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International Mobility of Capital Doesn’t Weaken the Case for Free Trade

In my latest column for AIER I tackle the mistaken assertion – much-loved by protectionists – that comparative advantage and free trade ‘work’ only if capital cannot migrate across international borders. A slice:

[David] Ricardo implicitly assumed that the reason the Portuguese require less labor than do the English to produce both cloth and wine is that conditions in Portugal for the production of each of these goods are more favorable than in England. If capital could easily move from England to Portugal, cloth makers would relocate from England to Portugal where they could produce cloth using less labor. With wine and cloth now both produced in Portugal, these two goods would no longer be exchanged internationally for each other.

English textile mills would be idled and English textile workers would lose their jobs. But it doesn’t follow that capital mobility renders the English people as a whole ‘losers’ from international commerce. Nor does this mobility nullify the operation of comparative advantage.

Idle capacity and workers are assets that can be used to produce other products. Entrepreneurs would seize on England’s currently idled resources and workers to produce some other good, say, beer. If these entrepreneurs acted wisely, the English would soon produce beer at a lower cost than can the Portuguese. The English would trade beer to the Portuguese in exchange for wine and cloth.

The important point here is that international mobility of capital does nothing to eliminate the gains from specializing according to comparative advantage. This mobility might well change the distribution of comparative advantages across countries, but unless a country literally becomes depopulated, it will not eliminate comparative advantage or the mutual gains that arise from specializing and trading according to it. Even when capital is internationally mobile, therefore, tariffs erected to obstruct trade damage the countries that impose them.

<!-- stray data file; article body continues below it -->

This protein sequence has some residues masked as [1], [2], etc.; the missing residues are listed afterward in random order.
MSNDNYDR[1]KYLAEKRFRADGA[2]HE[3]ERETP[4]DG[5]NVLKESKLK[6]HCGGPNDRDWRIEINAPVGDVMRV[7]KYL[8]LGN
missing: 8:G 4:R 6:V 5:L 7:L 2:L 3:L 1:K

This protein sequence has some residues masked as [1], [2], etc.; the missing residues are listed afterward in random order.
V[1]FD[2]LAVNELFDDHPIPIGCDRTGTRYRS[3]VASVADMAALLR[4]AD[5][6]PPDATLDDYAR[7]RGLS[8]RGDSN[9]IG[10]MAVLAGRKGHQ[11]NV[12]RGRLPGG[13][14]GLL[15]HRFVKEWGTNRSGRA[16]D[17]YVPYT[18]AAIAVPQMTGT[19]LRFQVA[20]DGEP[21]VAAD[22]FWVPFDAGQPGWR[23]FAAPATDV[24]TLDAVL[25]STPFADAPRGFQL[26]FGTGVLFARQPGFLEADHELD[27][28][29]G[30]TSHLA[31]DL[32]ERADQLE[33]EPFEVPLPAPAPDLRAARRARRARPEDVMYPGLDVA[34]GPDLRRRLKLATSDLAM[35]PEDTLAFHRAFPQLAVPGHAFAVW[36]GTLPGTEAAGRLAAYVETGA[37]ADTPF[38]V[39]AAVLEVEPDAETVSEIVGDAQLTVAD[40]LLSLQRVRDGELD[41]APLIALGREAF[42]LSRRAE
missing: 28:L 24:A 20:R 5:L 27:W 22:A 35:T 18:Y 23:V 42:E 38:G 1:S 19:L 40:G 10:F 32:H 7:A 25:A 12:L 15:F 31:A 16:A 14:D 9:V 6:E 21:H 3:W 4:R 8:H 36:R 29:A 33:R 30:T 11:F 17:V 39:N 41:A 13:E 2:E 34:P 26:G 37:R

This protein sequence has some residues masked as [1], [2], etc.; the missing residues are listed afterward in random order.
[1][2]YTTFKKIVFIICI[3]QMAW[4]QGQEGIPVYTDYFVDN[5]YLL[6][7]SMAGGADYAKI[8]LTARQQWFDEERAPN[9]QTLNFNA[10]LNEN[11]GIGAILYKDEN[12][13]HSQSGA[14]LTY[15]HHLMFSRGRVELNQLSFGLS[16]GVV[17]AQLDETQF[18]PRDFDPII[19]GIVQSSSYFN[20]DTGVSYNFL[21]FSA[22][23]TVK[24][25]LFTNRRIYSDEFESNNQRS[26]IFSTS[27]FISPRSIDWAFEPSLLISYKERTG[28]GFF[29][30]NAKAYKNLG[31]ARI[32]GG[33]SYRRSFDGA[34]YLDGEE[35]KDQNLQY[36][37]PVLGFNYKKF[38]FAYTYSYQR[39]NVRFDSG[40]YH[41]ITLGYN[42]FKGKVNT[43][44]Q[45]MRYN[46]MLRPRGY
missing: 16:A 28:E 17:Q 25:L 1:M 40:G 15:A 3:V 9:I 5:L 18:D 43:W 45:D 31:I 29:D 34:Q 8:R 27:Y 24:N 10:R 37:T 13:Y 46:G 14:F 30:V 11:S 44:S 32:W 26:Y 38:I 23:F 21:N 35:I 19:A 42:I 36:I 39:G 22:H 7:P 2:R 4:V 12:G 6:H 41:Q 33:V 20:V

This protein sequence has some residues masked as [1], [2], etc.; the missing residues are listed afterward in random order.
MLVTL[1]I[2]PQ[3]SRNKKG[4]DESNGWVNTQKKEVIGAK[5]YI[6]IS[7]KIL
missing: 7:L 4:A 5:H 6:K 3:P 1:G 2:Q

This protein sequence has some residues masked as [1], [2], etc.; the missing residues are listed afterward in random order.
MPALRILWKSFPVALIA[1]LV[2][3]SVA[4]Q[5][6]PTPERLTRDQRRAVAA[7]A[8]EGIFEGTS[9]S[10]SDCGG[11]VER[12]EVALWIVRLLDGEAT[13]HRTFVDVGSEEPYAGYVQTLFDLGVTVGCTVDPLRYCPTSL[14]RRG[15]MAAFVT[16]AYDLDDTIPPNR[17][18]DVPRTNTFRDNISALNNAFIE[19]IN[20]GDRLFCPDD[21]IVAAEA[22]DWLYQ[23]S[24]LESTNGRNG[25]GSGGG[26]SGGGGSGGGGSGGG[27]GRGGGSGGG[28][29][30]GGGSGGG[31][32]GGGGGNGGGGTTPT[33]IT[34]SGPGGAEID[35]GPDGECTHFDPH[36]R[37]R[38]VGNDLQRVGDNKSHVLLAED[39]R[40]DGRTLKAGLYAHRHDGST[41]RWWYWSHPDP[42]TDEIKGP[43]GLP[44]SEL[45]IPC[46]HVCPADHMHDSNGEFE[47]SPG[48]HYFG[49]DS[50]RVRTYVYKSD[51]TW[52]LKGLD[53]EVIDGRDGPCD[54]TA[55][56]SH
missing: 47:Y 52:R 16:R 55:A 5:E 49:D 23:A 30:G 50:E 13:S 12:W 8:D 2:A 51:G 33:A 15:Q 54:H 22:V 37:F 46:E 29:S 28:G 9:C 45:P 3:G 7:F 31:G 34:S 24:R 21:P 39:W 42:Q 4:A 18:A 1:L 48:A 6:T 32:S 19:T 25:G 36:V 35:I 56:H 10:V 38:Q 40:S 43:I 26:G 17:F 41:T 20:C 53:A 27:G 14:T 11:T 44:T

Paul Craig Roberts, Oren Cass, and other protectionists have only one possible response, which is this: When capital moves from the home country to another country, the home country’s new comparative advantage is worse than the one it lost. But this response fails. If Portugal could produce both wine and cloth at a lower cost than can the English, Parliament would make the English people poorer, not richer, by compelling them to acquire cloth at prices higher than they would pay were they to purchase it tariff-free from Portugal.

Protectionists will retort that, while Portugal might currently have a comparative advantage over England at producing both wine and cloth, if Parliament protects English cloth producers – thus giving them reason not to relocate their operations to Portugal – they will improve their efficiency at producing cloth in England, ensuring that in the future England will have a comparative advantage at producing cloth. One year ago in this space, I examined this particular protectionist argument and found it severely wanting. But even if this protectionist argument were valid, it’s not an argument against comparative advantage or international capital mobility. Instead, it’s an argument that government officials can determine better than can markets which particular industries should thrive, and which should not, in the home country.


A final point is worth making if only to reveal more fully just how deeply confused protectionists are about economic reality. When protectionists such as Oren Cass insist that international mobility of capital renders free trade dangerous for America, their specific concern is that capital flees from high-wage America to lower-wage foreign countries. Yet these protectionists also incessantly complain about America’s ongoing trade deficits, apparently unaware that whenever a country runs a trade deficit capital is flowing into that country. And so even if, contrary to fact, the international mobility of capital renders free trade harmful to some countries as it continues to benefit others, because the United States has for nearly a half-century now run an unbroken stream of annual trade deficits, Americans are unambiguously among the beneficiaries.

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